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Forester looking for Maine's largest trees

3:42 PM, Nov 22, 2010   |    comments
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AUGUSTA, Maine (NEWS CENTER) -- Every two years, Maine creates a register of its largest trees.  A forester in charge of the program is calling on Mainers to place trees in nomination for the register by December 31.

Jan Santerre notes that there is one big hole on the list.  Herbie, the largest American Elm in New England was cut down in January.  "We have a few nominations for American Elm to replace Herbie," she told NEWS CENTER. "We have a couple of nominations from Castine which has a large population of beautiful old American Elm trees.  I've heard word that there may be a tree coming in from Kennebunkport."

Four measurements are used in determining trees in this competition.  The circumference of the trunk is measured in inches, four and a half feet off the ground.  The height of the tree is measured in feet.  These two numbers are added.

The crown of the tree is measured at its widest and narrowest spots.  These numbers are averaged and multiplied by .25.  The resulting number (the product) is added to the circumference and height.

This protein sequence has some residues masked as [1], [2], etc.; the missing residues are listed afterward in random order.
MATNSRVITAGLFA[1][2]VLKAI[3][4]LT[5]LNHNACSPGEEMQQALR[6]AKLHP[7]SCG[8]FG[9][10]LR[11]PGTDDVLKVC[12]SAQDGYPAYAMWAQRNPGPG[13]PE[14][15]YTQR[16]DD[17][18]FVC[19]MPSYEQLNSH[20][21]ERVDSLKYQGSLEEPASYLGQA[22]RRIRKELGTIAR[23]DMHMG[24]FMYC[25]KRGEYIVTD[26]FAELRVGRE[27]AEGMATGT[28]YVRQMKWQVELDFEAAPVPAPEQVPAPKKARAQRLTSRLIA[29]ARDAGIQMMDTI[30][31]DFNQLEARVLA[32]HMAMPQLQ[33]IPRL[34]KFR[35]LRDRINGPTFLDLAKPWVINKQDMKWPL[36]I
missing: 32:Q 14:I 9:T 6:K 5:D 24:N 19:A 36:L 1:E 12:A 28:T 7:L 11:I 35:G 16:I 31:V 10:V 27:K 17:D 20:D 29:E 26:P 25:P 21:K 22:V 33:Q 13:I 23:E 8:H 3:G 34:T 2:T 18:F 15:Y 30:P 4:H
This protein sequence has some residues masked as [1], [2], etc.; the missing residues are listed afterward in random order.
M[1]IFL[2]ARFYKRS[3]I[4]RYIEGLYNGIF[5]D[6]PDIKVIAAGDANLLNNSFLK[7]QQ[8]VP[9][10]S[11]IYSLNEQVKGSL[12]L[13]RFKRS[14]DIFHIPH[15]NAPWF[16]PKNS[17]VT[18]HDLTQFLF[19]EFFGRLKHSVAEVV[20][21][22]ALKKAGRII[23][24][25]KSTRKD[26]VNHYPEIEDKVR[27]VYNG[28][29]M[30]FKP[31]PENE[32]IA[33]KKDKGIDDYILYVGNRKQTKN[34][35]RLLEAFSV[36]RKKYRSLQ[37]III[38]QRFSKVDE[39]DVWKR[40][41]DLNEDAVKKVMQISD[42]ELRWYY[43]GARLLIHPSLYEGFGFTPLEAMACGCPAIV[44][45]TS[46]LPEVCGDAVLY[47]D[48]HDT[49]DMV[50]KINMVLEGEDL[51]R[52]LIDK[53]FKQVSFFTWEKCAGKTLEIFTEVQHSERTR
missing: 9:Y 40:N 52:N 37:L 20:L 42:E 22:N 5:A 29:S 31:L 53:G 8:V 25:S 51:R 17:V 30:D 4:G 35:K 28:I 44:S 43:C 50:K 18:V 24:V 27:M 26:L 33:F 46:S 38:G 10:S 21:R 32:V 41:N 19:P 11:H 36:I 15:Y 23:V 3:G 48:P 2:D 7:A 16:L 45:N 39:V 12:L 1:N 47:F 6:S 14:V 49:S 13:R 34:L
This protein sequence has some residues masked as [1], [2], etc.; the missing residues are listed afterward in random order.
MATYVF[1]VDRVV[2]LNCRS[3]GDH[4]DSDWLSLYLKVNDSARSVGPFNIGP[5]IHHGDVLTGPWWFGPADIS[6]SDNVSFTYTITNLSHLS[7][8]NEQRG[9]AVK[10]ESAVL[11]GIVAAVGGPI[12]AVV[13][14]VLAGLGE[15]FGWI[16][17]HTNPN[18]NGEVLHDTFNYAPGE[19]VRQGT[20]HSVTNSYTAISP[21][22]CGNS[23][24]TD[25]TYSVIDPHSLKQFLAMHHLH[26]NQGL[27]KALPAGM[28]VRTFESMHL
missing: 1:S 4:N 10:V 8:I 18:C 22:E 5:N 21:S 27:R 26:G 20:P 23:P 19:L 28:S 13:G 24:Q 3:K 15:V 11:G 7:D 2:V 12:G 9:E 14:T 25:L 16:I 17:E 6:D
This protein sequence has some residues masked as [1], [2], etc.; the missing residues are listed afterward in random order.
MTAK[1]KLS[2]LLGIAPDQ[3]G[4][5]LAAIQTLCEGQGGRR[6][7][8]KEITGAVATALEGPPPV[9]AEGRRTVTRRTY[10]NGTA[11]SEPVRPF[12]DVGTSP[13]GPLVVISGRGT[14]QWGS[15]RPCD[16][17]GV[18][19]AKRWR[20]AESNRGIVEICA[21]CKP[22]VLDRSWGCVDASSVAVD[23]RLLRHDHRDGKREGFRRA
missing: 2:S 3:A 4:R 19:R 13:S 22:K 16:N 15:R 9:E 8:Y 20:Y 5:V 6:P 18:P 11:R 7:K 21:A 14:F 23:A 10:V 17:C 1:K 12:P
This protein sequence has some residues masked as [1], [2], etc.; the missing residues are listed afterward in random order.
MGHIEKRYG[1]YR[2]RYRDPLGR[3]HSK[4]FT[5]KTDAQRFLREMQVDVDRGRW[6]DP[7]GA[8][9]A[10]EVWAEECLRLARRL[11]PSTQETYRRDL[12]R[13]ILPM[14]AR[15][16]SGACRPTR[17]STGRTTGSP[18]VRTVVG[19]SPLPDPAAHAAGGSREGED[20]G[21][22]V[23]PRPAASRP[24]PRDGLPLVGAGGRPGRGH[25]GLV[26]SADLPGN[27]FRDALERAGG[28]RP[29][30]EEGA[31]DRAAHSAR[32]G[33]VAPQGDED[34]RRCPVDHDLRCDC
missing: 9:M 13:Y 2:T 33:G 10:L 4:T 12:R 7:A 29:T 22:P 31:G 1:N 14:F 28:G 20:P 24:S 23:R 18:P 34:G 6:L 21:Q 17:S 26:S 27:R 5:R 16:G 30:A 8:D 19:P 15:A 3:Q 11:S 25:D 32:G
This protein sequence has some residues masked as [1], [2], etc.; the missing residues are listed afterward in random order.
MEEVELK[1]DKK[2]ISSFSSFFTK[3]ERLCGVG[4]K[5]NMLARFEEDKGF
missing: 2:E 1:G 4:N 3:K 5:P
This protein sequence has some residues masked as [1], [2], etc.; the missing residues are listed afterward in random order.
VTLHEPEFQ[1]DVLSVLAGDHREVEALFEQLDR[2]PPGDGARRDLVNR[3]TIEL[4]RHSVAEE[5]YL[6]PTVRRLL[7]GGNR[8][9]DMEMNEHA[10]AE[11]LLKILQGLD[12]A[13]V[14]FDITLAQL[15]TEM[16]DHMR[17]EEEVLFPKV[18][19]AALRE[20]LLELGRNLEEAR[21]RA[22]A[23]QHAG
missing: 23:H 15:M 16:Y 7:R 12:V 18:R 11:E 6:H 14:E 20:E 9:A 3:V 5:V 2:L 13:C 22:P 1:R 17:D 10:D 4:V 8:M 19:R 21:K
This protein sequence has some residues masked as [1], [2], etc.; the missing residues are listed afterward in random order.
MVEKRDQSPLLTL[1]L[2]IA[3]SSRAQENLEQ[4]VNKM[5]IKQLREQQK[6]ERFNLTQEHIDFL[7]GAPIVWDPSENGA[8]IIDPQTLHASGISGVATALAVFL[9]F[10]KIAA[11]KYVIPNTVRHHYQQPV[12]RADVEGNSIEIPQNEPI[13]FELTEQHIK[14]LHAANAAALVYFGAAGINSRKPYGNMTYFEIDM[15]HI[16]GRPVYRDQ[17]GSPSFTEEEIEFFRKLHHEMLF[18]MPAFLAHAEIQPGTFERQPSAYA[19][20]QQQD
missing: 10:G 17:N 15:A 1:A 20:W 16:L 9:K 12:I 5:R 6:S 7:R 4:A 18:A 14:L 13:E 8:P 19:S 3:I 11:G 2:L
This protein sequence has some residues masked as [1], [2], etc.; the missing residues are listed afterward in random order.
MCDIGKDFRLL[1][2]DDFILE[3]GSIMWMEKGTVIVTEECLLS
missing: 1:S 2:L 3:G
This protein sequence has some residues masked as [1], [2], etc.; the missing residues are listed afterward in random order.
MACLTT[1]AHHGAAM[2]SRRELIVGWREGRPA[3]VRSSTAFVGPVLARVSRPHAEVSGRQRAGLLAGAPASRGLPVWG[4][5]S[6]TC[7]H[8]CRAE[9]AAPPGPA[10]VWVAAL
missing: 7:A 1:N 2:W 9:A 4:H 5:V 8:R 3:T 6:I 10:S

A yellow birch in Wayne is Maine's only national champion.  A branch has fallen off, but it is expected to retain its title.  "Maine is a great place for yellow birch," says Santerre.  "This is not the first yellow birch from Maine to be the national champion."

Many people think the biggest trees will be in the big woods. That's not always the case.  Many of Maine's largest trees are in cities, parks and cemeteries.    Portland City Arborist Jeff Tarling says, "They have enough space and light, they're normally cared for and in places like Deering Oaks, we have trees that were planted 150 years ago."  Also, exotic species are often planted in these places.

Anyone who would like to submit a nominee should go to the Department of Conservation website.  See the link to the right.

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